Thursday, November 6, 2008

California Prop 8 Aftermath: Strauss v. Horton, the State Court Challenge

11/06/08 The Faculty Lounge: UC Hastings School of Law Professor Calvin Massey doubts that Strauss v. Horton petitioners will convince the Court that Proposition 8 is a constitutional revision:

"The contention of the Prop 8 opponents in Strauss v. Horton is essentially that an elimination of a judicial intepretation of California's equal protection guarantee works such a fundamental change in the constitutional structure than it can only be accomplished by revision. Yet, Frierson and Crawford upheld initiatives that did just that. (Crawford did so at most by implication.) The Prop 8 opponents distinguish both cases (the Frierson change applied to all Californians, Prop 8 only applies to gays and lesbians; Crawford only involved a remedy), but I am not convinced by either attempt to distinguish these cases. Raven involved a complete abdication of constitutional independence; Prop 8 is a specific limit on the intepretation of California's equal protection guarantee but otherwise leaves California courts free to do what they have always done in interpreting the state constitution. "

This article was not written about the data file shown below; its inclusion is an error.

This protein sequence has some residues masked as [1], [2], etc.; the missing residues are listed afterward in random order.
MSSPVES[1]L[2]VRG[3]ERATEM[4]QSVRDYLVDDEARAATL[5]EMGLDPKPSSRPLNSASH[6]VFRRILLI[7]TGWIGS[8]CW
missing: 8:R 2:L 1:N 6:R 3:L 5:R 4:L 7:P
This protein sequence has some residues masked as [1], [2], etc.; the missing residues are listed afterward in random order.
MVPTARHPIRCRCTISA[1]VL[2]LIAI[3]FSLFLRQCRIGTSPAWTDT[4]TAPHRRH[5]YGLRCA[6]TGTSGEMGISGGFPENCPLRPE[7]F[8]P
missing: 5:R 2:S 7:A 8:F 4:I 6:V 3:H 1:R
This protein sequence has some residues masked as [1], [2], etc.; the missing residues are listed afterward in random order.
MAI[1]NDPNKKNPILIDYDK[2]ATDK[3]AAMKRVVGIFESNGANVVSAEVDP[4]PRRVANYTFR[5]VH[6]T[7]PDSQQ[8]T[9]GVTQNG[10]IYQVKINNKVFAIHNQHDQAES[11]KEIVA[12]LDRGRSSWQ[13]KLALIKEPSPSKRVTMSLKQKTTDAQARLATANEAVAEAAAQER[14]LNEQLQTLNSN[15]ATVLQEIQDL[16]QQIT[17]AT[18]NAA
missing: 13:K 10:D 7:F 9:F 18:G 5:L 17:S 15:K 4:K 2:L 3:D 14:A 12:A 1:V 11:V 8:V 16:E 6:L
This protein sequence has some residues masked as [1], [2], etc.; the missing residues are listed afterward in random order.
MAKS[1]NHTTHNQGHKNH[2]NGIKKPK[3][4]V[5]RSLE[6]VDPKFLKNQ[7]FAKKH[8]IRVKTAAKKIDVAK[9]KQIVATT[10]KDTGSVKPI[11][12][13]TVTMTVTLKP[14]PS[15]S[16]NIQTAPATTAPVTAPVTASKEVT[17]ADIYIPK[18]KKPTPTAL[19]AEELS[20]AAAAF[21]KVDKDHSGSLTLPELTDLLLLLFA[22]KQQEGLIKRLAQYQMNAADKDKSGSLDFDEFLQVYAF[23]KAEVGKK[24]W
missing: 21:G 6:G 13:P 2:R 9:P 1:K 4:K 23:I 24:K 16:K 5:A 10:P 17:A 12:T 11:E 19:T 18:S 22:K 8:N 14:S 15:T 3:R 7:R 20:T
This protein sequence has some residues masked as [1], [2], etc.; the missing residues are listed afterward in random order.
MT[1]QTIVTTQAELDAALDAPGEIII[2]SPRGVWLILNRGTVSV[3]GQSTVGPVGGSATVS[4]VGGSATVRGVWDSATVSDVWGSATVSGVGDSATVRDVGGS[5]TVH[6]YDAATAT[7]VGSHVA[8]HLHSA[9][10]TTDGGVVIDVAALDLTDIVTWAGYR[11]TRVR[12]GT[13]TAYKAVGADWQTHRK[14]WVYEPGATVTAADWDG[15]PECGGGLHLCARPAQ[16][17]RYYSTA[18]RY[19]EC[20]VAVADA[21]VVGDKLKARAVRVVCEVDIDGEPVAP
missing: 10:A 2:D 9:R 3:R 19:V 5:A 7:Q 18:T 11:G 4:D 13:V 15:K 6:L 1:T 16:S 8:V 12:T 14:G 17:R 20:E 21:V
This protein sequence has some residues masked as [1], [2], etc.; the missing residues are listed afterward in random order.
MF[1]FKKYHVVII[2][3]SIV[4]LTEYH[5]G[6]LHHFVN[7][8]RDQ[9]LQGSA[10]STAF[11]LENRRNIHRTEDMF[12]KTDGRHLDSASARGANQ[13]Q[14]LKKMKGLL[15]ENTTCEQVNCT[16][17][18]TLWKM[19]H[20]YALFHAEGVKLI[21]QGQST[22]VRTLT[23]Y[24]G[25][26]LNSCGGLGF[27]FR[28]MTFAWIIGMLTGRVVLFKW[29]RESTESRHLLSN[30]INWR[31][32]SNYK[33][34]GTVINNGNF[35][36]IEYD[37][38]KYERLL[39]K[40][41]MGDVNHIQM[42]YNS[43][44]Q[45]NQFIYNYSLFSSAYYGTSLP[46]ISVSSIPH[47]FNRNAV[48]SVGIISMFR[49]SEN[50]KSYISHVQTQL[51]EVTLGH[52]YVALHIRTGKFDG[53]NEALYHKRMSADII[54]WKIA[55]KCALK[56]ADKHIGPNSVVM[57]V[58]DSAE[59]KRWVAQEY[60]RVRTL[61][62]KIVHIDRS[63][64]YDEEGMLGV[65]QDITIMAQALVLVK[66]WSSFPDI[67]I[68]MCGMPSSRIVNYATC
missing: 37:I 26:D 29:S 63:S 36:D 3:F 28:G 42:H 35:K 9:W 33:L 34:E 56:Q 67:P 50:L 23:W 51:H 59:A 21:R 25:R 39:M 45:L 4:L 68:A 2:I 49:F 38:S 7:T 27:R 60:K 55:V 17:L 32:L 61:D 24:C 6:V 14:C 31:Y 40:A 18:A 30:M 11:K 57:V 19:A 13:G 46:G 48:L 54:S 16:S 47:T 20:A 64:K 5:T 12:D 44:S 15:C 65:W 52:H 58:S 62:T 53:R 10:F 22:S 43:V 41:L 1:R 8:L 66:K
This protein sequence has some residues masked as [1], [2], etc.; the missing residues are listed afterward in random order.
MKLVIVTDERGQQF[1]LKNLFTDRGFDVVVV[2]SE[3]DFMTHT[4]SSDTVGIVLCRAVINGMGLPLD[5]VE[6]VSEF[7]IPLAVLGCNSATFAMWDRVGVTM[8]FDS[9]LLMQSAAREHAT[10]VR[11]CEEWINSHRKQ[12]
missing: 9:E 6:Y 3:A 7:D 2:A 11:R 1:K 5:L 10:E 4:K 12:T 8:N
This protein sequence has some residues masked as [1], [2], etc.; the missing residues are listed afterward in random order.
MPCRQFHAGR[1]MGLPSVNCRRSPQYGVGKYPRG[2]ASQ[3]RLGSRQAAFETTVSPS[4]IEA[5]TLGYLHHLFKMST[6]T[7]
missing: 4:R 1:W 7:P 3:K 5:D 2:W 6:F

Massey concludes that "[f]or better or worse (no pun intended), this is an issue that ultimately must be fought out in the context of the federal Constitution. ."

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